Lessons from New Zealand: A Conservation Primer (Part 2 of 3)
June 8, 2009
The introduced mammals have thrived in their new habitats, as the rest of the biota simply had not evolved to have any defenses against these new creatures. As a result native bird and plant species are severely threatened, while introduced mammal populations and invasive plants are increasing exponentially. Flightless, and ignorant, birds have no chance in defending their nests or themselves. Native habitat is being taken over by the much more successful plants and, in terms of the logging industry, much more profitable introduced trees.
What came as a shock to us Northern hemisphere biology students was how much of New Zealand’s conservation practices involved directly killing the guilty species. Much of the country is covered with trap lines and bait stations full of poison pellets. Poison, manufactured under the name of 1080, is aerially distributed with the intent of killing the introduced mammals. This was a hard pill for me to swallow. It must be remembered that conservation is a reactionary science, in that we are constantly cleaning up some environmental problem, often of human origin.
Sometimes it may be deemed necessary to act before all the pieces of the puzzle are fully assessed. While the Department of Conservation (DOC) claims to have already investigated many of the affects of 1080 on native species and the soil it could leach into, they also admit that much of this research is ongoing and very much not complete. We were able to meet with many representatives from DOC, yet each time I was left not entirely convinced with their arguments. Much of these efforts were focused on the mainland where it is impossible to completely control an environment simply due to the fact that it is not isolated. Animals, and seeds, are free to disperse throughout these areas as they please. This process of population control is never-ending, in time and in funding requirements. Other efforts have been carried out on many of New Zealand’s surrounding islands where virtually all of the introduced species have been eliminated. This has allowed DOC and other conservation scientists to facilitate the recovery of native flora and reintroduce or transplant threatened species, such as the tuatara, the South Island robin, or the kiwi. DOC is certainly not void of success stories, but still has their hands full, if not overflowing.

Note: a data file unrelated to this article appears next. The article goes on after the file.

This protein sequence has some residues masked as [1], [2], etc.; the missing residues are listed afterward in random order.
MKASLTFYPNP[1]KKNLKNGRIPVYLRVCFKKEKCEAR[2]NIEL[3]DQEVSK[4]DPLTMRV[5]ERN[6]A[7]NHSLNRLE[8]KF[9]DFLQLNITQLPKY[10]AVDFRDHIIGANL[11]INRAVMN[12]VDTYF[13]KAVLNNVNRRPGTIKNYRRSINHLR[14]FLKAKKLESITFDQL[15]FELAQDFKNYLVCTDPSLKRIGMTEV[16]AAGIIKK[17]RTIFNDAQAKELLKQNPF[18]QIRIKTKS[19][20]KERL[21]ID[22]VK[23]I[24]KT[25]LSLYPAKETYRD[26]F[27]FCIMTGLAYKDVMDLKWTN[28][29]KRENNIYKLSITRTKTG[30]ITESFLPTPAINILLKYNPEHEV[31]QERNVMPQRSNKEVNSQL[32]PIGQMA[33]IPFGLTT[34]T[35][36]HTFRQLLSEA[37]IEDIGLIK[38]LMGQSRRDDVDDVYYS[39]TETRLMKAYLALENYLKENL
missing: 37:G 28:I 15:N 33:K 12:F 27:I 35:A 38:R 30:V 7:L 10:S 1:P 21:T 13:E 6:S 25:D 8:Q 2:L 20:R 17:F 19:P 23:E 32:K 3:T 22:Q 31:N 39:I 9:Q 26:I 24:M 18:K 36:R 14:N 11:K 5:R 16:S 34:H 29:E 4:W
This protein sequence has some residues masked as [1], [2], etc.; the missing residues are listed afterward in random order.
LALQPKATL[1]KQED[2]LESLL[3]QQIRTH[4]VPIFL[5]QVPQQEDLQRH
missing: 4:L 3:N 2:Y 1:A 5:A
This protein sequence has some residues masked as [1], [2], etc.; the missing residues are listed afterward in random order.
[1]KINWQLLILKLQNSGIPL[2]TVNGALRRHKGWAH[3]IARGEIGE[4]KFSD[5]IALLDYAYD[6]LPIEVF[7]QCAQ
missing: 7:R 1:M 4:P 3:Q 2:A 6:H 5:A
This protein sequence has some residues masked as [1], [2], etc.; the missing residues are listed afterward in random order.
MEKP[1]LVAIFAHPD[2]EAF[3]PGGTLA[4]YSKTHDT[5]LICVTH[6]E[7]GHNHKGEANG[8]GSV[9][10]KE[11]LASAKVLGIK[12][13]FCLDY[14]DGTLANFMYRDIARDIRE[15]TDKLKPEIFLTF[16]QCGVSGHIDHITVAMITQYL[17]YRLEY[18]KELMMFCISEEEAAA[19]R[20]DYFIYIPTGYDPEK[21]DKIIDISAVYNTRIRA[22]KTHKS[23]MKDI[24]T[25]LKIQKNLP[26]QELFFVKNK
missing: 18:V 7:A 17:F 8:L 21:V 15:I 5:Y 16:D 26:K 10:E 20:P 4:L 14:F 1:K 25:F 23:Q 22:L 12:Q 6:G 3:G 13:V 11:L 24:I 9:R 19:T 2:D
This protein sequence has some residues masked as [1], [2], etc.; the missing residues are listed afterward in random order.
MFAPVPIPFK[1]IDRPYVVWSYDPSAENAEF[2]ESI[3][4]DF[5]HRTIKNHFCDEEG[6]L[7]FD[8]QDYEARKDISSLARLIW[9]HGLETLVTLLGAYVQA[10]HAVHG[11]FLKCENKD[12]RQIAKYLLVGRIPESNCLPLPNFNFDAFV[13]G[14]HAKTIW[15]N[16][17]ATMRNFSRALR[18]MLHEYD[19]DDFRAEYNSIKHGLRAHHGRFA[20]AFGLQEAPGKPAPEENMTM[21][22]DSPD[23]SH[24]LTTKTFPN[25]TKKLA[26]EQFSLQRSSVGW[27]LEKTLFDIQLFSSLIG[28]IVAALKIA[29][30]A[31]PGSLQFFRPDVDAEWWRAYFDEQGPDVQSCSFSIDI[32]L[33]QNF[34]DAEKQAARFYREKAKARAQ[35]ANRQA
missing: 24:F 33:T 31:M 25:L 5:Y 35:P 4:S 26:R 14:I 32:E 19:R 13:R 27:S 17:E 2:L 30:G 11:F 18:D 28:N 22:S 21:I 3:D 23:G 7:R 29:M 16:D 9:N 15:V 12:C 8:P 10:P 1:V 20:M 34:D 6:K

The great internal debate concerning this form of conservation begins when one realizes the enormity of the introduced species problem. Even those scientists and conservation managers who have invested their life’s work in these problems admit that there is no end in sight. It is perhaps impossible to ever eliminate the threat of these species, let alone entire populations. So who are we, then, to go about killing these creatures that we introduced to somehow artificially sustain native populations? How long will this go on, or will we be able to even afford these methods? Furthermore, what damage is being done to the health of these ecosystems, as new chemicals and compounds leach into the soil, and are do the benefits outweigh the costs? Is any legitimate research even being done regarding these questions?
Posted by Kat Fiedler ‘11